Vanderbilt University responds to investigation into reporter's arrest

NASHVILLE, Tenn. (WSMV) – Vanderbilt University issued a statement nearly two months after Nashville Scene reporter Eli Motycka was arrested on its campus.

Following Motycka's arrest on March 26, the university asked Nashville attorney Aubrey B. Harwell Jr. to conduct an independent investigation into the university's response to the arrest and release of a media representative during a protest.

Vanderbilt University issued the following statement:

“The review concluded that the arrest of a Nashville Scene reporter on March 26 'was not done to prevent or hinder a reporter from covering the protests and thus did not conflict with Vanderbilt's values ​​of supporting and promoting the freedoms of speech, assembly and the press enshrined in the First Amendment.' As expected, the report also recommended areas where Vanderbilt can improve its operations, and in the spirit of continuous improvement, we are promptly acting on these important and helpful recommendations.”

On March 26, students protested the university's decision to prohibit a student vote on a proposed amendment to Vanderbilt's student union charter. The proposed amendment would prohibit the use of student union funds for the Boycott, Divestment, and Sanctions (BDS) movement.

According to, the BDS movement works to end international support for Israel's oppression of the Palestinians and to pressure Israel to comply with “international law.”

That morning, shortly after 9 a.m., several students entered Kirkland Hall and began a sit-in in front of Chancellor Daniel Diermeier's office.

University police were notified of the student break-in into Kirkland Hall and officers were called to the building. Officers were stationed at each entrance to the building with instructions not to allow anyone from outside into the building unless they had proper authorization.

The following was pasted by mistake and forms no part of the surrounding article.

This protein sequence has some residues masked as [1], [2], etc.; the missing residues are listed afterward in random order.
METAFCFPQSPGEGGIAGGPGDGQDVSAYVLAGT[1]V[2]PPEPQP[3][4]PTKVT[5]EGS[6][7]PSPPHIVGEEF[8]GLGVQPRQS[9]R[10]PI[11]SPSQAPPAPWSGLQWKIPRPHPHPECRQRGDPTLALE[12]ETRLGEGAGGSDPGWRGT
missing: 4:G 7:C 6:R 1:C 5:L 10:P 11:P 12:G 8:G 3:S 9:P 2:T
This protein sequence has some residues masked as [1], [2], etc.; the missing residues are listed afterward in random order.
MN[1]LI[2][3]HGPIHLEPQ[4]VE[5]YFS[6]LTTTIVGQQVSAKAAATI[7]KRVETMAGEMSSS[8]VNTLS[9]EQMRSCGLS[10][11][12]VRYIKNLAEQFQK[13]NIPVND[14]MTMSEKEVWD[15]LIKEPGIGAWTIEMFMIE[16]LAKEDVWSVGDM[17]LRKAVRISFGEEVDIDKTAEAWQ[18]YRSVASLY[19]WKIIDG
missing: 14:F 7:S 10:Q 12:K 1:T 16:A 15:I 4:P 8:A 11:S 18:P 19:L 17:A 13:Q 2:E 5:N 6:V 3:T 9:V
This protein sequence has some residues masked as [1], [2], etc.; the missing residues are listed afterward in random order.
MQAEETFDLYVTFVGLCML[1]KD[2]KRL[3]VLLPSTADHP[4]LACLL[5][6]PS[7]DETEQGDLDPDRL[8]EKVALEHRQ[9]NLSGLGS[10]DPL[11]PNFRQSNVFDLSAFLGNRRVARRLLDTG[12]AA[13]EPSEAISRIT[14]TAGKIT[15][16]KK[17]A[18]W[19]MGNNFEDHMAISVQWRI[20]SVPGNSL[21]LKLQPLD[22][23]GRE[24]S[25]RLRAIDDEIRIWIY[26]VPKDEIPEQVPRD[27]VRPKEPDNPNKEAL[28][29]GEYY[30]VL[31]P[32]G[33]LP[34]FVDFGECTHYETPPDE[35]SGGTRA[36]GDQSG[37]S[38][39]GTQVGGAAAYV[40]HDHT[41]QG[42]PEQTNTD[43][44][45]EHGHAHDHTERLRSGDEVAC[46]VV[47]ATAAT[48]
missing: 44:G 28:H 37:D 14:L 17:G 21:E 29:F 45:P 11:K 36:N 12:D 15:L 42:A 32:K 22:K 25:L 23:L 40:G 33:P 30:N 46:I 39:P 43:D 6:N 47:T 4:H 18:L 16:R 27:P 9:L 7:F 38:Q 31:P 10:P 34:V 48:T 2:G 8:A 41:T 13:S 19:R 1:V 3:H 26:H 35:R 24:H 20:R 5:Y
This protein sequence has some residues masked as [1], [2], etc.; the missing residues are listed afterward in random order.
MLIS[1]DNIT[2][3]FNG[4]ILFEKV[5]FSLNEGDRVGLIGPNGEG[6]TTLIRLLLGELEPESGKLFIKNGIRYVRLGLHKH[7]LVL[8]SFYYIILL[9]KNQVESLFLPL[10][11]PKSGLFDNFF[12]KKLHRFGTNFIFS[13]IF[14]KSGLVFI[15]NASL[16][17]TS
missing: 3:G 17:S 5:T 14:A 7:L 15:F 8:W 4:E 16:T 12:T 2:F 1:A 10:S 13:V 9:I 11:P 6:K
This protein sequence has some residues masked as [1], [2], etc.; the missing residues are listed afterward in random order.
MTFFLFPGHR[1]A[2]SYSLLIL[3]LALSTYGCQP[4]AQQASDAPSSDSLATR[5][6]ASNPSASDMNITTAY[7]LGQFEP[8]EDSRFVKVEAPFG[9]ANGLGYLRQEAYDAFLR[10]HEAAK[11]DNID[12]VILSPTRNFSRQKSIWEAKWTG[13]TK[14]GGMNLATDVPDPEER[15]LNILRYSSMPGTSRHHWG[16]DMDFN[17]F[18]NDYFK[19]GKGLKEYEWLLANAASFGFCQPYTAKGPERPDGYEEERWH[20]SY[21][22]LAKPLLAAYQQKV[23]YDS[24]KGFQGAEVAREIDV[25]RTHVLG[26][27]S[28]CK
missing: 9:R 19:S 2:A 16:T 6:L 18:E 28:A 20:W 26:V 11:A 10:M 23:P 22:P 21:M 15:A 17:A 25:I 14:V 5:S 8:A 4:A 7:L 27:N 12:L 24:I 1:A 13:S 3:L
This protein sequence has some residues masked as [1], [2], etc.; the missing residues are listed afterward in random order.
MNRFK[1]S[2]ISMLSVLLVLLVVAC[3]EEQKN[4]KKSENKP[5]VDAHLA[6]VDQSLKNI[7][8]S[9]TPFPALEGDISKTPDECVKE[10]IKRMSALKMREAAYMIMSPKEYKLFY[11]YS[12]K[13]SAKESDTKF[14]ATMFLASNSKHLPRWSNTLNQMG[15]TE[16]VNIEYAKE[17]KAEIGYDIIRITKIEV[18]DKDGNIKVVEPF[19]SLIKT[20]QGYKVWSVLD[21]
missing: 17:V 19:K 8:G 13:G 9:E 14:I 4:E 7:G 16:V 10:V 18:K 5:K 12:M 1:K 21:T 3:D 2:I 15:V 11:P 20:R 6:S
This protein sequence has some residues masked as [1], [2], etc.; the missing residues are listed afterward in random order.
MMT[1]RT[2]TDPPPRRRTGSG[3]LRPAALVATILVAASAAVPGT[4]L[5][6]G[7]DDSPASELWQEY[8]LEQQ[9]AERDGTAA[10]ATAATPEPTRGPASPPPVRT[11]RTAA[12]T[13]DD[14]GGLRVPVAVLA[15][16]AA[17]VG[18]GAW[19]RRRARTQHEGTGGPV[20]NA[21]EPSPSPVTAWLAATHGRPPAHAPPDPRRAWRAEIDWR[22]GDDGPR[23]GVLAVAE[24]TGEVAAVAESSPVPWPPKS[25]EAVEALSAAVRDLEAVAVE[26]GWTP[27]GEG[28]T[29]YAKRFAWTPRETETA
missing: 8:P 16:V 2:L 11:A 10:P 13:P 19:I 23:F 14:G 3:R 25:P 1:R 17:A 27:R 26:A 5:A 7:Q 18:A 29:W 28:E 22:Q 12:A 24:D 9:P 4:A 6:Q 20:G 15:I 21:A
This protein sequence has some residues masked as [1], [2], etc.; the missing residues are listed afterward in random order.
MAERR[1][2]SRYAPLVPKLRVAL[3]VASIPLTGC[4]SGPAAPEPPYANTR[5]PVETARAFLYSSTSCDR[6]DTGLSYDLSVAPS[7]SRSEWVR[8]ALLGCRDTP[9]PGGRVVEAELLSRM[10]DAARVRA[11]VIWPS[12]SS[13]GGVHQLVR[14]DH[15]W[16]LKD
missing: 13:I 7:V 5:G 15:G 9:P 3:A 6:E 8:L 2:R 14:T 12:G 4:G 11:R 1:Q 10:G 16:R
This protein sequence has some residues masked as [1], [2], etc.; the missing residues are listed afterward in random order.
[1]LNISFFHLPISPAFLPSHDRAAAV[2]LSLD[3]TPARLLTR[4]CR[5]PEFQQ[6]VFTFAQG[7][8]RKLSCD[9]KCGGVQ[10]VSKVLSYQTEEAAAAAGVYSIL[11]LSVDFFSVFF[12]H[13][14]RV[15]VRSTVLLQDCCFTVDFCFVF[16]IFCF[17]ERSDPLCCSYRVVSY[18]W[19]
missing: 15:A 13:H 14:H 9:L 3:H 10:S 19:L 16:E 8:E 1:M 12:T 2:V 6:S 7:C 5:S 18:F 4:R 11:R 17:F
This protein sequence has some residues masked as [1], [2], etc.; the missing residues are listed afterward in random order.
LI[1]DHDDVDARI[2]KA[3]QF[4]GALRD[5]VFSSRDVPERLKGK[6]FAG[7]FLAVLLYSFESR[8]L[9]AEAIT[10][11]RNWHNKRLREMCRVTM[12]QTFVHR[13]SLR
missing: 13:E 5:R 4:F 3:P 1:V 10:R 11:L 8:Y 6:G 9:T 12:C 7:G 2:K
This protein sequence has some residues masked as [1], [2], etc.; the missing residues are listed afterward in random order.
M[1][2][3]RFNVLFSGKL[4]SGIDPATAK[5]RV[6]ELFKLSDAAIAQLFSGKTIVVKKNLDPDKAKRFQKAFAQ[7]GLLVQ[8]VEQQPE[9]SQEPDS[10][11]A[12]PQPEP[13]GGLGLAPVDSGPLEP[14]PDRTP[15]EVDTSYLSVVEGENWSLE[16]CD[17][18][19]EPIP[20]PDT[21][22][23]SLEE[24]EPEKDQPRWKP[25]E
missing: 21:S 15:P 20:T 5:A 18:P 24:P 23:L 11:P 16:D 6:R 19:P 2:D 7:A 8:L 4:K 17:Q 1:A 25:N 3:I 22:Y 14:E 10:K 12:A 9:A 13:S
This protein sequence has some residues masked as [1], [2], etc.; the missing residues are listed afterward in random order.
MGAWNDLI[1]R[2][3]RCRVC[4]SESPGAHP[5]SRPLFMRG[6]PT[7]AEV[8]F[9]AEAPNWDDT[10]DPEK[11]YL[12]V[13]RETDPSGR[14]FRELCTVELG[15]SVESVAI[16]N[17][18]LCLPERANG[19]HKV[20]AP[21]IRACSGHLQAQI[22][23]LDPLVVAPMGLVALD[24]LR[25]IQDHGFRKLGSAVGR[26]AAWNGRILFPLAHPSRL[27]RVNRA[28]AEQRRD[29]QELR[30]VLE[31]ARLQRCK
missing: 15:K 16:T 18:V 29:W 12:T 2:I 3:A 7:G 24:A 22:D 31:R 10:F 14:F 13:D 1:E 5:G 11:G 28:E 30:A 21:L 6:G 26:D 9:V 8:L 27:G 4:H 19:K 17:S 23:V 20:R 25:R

A few hours after the student demonstration began, Motycka texted a Vanderbilt communications officer that he was “on campus at the sit-in.”

Motycka texted the officer again, saying, “I'm in Kirkland. I'm wondering who my contact is at the university for this sit-in. Please call me.”

After this text message, Vanderbilt University police became concerned and believed Motycka was in the locked building with the students.

The university stated that it only wanted to check whether Motycka was with the students and, if necessary, to ask him to leave; there was no intention to arrest him.

The university said Motycka was loitering outside Kirkland Hall and attempted to get in by approaching at least four entrances. Although he was not asked to leave campus, he was asked to back away from the doors and stop his attempts to get in, according to the university.

At around 1:30 p.m., Motycka was arrested outside Kirkland Hall for trespassing, the university said.

The university said he was not arrested because he was a reporter, but because he allegedly continued to try to get into Kirkland Hall.

Read the full report below: